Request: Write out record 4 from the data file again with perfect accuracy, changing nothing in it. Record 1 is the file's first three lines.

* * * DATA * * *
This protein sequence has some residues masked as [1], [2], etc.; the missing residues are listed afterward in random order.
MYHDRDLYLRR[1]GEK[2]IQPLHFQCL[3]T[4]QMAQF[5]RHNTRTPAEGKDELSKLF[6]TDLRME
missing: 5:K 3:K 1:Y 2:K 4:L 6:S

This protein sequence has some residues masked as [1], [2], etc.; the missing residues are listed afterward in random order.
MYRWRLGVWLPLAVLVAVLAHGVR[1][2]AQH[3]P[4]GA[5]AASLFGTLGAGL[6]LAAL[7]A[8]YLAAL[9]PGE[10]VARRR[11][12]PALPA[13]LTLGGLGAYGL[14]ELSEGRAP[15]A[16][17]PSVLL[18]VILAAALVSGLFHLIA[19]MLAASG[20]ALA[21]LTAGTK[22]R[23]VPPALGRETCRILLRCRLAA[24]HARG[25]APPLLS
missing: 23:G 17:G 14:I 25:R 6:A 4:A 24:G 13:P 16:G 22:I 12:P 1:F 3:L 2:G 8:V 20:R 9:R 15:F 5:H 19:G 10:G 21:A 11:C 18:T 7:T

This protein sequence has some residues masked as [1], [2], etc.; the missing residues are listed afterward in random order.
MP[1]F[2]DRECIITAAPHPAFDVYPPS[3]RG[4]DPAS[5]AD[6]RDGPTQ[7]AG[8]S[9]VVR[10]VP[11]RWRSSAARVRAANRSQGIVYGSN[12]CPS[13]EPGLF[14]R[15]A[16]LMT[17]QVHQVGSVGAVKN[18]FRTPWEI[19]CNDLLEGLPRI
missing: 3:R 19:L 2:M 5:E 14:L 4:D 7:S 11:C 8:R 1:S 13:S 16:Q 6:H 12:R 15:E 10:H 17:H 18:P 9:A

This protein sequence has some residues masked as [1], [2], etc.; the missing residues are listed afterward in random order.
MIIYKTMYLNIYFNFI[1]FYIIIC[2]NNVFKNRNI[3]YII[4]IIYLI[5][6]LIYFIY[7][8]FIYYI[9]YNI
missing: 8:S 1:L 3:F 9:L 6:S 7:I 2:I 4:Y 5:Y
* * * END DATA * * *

This protein sequence has some residues masked as [1], [2], etc.; the missing residues are listed afterward in random order.
MIIYKTMYLNIYFNFI[1]FYIIIC[2]NNVFKNRNI[3]YII[4]IIYLI[5][6]LIYFIY[7][8]FIYYI[9]YNI
missing: 8:S 1:L 3:F 9:L 6:S 7:I 2:I 4:Y 5:Y